Movies watched for the first time (non-theatrically) since last week:
I completely spaced out last week, forgetting that I had seen two films in the prior week that I hadn't seen before. And they both happen to be Bruce Willis films released in 2010, for that matter. Weirdness.
It's the anti-Adventureland. The marketing for Greg Mottola's 2009 coming-of-age tale apparently had a number of people thinking they were walking into Superbad II. Many walked out angry (I loved it, if you recall).
Red, on the other hand, appeared to be a fun-but-mostly-dumb, over-the-top action flick, resting on the laurels of its one-joke setup ("Haha, look - old people firing machine guns and such!"). The sight of Bruce Willis cassssuuuualllyy gliding out of a vehicle and into a sober walk as the car spun out of control might have looked pretty damn cool, but was also apt to roll more than a few eyeballs (like mine).
So it's with great pleasure that I'm able to say that it was a great pleasure to see Red. There's a knowing wink to the action in Red that acknowledges, "Hey, we know we're doing some over-the-top shit here. But we know it, you know it, and we're going to move on from that point, alright?" And move on I (and it) did. Backing up a bit, Red sucks you in from the start with its framework. Willis plays Frank Moses, one of those retired spooks that never even gets to live into retirement in all those other spy books and movies; he's the kind of guy that "knows too much to live." He's meant to keep working until it kills him or he's put out to pasture - should he ever wish to get out, he's to receive a response akin to what mob movies teach out (i.e. there's no getting out once you're in).
But Frank is out, and while he's not suicidal or anything, it comes as no shock that a globe-trotting spy is bored with the life of a typical retiree, reading books and doing crossword puzzles. So he rips up his benefit checks so he can continue to have a reason to call Mary Louise Parker's Sarah, a government office drone also looking for some excitement and travelling.
From there, the plot is set in action. As it turns out, someone wants Frank dead, and the bulk of the film is him teaming up not only with old friends but old adversaries to solve the mystery, all the while dodging the 21st century version of a guy kinda like him, personified by the ever-appealing Karl Urban.
Red is a blast. The one-joke setup turns out to have more ammo than it would appear to, assisted no doubt by a cadre of top shelf thespians, from Malkatraz to Mirren to Freeman and Brian Cox. A "travel postcard" transition device adds a unique charm to the standard action flick as well.
Fletch's Film Rating:
"It's in the hole!"
Ah yes, the infamous film known mostly for the fact that is was NOT written by Kevin Smith.
Smith is, however, wise enough to get my ears perked up immediately by nabbing 80s icon Harold Faltermeyer to score his film, immediately aligning it (though it doesn't look so hot in comparison, sadly) with such films as Beverly Hills Cop and Fletch. Hell yeah! The post-credits scene even goes so far as to play "Bit by Bit" (aka the Fletch theme), barely stopping short of the part in the lyrics where Fletch's name is mentioned.
Cop Out has a few memorable moments - chief among them the opening "hommage" scene and just about any time Seann William Scott is on screen (in a bizarre role, by the way) - but is let down mostly by a poorly cast villain and a plot that hinges upon a valuable baseball card. Even coming from someone who still has a stash of cards from the 80s and 90s in his house somewhere, this felt like way too nerdy a device for a supposedly cool customer like Willis' protagonist. Besides, the chain of events that puts the plot in motion to recover the stolen card might just have you wondering, "What about eBay, dummy?"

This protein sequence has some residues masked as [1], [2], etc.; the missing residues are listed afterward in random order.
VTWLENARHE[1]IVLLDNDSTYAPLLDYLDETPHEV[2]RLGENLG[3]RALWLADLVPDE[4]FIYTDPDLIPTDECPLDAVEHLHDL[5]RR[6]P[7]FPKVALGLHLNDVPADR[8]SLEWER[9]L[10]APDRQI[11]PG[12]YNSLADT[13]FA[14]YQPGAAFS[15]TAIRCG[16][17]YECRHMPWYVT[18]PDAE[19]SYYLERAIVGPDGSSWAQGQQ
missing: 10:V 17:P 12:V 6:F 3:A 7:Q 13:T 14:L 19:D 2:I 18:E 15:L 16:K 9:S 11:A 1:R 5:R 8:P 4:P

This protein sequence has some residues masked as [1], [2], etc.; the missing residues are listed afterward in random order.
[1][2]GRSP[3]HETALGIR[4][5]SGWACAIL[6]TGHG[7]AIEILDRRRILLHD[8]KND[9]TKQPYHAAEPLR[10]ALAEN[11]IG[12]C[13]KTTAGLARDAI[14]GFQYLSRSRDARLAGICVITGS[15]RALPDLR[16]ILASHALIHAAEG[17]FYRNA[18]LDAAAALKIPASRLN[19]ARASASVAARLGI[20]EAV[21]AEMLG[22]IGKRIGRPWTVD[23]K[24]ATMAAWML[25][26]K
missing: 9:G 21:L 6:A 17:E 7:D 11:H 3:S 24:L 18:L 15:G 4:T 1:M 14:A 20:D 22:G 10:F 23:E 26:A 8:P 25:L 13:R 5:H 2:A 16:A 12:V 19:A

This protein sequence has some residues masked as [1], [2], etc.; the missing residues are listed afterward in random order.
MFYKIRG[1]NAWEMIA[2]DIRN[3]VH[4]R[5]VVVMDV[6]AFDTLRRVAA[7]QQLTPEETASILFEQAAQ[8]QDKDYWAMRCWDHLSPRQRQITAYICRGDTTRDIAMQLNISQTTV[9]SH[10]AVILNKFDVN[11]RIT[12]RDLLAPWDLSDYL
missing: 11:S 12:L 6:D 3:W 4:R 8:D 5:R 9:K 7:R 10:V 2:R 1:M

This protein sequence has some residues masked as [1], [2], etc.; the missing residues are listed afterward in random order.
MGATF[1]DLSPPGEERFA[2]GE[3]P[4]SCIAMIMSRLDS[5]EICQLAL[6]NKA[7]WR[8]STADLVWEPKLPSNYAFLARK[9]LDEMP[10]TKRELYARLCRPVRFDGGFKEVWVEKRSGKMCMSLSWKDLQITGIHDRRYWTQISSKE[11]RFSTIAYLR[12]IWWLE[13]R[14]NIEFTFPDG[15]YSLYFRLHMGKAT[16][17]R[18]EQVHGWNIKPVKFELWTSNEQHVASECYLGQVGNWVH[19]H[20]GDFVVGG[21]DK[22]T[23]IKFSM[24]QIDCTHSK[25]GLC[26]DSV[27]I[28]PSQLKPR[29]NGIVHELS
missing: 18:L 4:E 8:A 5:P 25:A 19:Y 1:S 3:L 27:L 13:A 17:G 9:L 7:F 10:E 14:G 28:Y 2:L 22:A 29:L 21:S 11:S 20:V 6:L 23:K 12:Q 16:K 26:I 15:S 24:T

Fletch's Film Rating:
Music I'm currently
* I've had this in my head for the last two days and I have no idea why...now it's your turn.
Book I'm currently reading:
* I finally (finally!) finished the Dahl Onmibus. Appropriately, it ends with a short story called "Bitch." That thing was a tedious read. See earlier States for my reasons why on that front. In short - excellent storyteller, bizarre, world-crushingly depressing stories. He could've written a two-word book rather than this 600+ page tome, consisting merely of "Humanity sucks."
Today I picked up two Elmore Leonard novels. I've never read a page of Leonard, and shame on me, since I love/like/have a soft spot for every single movie that's been adapted from his work. Even The Big Bounce and Touch, and no one saw or liked those.
I bought Get Shorty and another one whose name I can't recall right now (that hasn't been adapted, as far as I know). I've seen Get Shorty a number of times and love it, and I normally abhor reading books after I've seen their adaptations, but if any book could convince me, it's this one. If the book is half as good as the movie, it'll be awesome (and somehow, it will probably be better, if I can let go of the film enough to go along for the ride).
Things to Click On
* You couldn't possibly have missed the Life in Movies blog-a-thon, could you? (By the way, I posted "answers" to mine in the comments section of that post, if you're still baffled.) (Fandango Groovers Movie Blog)
* I pretty much picked away at this post of Univarn's, but that doesn't mean it's not a good, interesting post. (A Life in Equinox)
* It's time for an all-new season of one of my new favorite podcasts, Lee and Dan's Midnight Movie Club. I've never seen this first film of the new season, but check their back catalog - lots of 80s and 90s goodness to be found on this funny podcast.
* James caught Predator for the first time, and I was surprised and pleased with his superb review. (Cinema Sights)